Worst States to Retire In
High Taxes Make These States Unfriendly to Retirees
Looking for a place to retire? You might steer clear of these states. Although each state on our list has plenty of positive selling points, other states may lend themselves better to retirees looking to relocate.
The map below shows a breakdown of the eight worst states for your retirement.
Although you’ll meet some incredible people in West Virginia, you won’t find the state scoring high on very many “best of” lists. Unfortunately, we have to agree when looking at the state from the lens of a retiree. Most retirement income, including Social Security, is taxed after the first $8,000, the average income for retiree households is only $40,000 and only 8 states scored below West Virginia in fiscal soundness. It also ranks near the bottom for retiree health. Only 57 percent of its population is able-bodied compared to the national average of 65 percent.
If reality TV is any guide, America is fascinated with Alaska but not as a place to grow old. The harsh conditions and high cost of living—32 percent above the national average, might be why only 69,300 of its residents are over the age of 65.
Despite the collective “no” from seniors, there’s plenty of reasons why Alaska isn’t as bad as it sounds. No state income or sales tax, the annual dividend check from the state’s oil well savings ($1,100 per person) and, of course, the absolutely beautiful scenery.
No sales tax, over 300 miles of beautiful coastline, Portland being the most bike-friendly city in the country, low crime rate, farmers markets everywhere and beautiful weather. What’s not to like about Oregon? The 9.9 percent top income tax rate for one. Also, the high cost of living that comes in 18 percent above the national average and the below average household income. At $53,799, that’s 16 percent lower than the average.
How does 44.3 inches of snow per year sound? Or an average low temperature of 0.2 degrees in January? Above average living expenses and below average income and the state taxes Social Security benefits as much as the federal government along with almost all other retirement income including military, government, and private pensions. Add to that the high state sales and income tax, and you can see why Minnesota might not be high on your list. On the other hand, it ranks sixth for the most agreeable state and the “land of 10,000 lakes” is a real thing.
Want waterfront property? No problem.
Unfortunately, Kentucky is either at the top or near the top of worst places to retire, including ours. The high rate of smoking, poverty and low physical activity along with a dismal rating for the quality of nursing home care place the healthcare situation at the bottom of the list.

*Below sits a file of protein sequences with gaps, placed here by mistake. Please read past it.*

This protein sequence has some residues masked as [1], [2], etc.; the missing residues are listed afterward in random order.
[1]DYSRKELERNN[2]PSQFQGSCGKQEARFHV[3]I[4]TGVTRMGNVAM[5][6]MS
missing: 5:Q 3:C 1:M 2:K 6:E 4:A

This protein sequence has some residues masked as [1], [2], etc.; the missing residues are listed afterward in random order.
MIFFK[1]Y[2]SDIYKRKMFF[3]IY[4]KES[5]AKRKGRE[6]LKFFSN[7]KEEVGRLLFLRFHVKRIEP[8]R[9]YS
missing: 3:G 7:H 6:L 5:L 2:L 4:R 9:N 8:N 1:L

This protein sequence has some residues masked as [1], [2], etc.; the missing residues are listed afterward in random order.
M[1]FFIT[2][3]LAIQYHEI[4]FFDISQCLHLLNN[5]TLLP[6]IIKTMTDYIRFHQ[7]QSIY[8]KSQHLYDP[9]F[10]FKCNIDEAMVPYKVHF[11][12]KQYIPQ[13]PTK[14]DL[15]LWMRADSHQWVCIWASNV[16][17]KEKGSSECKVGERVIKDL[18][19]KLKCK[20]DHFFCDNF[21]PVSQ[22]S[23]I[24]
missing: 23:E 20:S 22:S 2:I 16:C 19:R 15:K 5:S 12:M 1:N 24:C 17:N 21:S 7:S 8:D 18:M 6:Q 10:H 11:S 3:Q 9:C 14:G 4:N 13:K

On the other hand, the cost of living is low, median home prices are a mere $113,000, and the state doesn’t tax the first $41,000 of retirement income and doesn’t tax Social Security at all. And the state produces 95 percent of the country’s bourbon. That has to count for something.
This poor state (literally) can’t get out of its own way. With cities like Detroit struggling to survive and the Flint, Michigan water crisis that made national headlines, the state hasn’t been cast in a positive light over the past handful of years. Add to that challenging winter weather, and an upcoming change where seniors will have to choose between having their Social Security taxed or $20,000 of their retirement income, and rising poverty, seniors are looking elsewhere.
Some bright spots—cost of living is 12 percent below the national average, and the scenery—yes!
You won’t have any trouble finding beautiful views in Montana but holding onto your money might be a challenge. The cost of living is 3 percent above the national average while income is 21 percent below. Montana will tax most of your retirement income including a top tax rate of 6.9 percent that isn’t just for the filthy rich. Once you earn $17,400 or above, 6.9 percent is your rate. Ouch!
By the numbers, Montana isn’t a place you want to move to for retirement but lifelong residents don’t often leave. Nearly 17 percent of the population is 65 or older and there’s always the snowbird option.
Most of the states on our list have been in the northern portions of the country but there are some steer-clear states in the southern portion as well. Leading that charge is New Mexico. The retiree poverty rate of 12 percent is the 3rd highest in the country. The tax on Social Security benefits and most other retirement income is probably a big reason for the high poverty rate although low-income seniors can receive an $8,000 exemption. On the bright site, healthcare costs are below average along with the cost of living.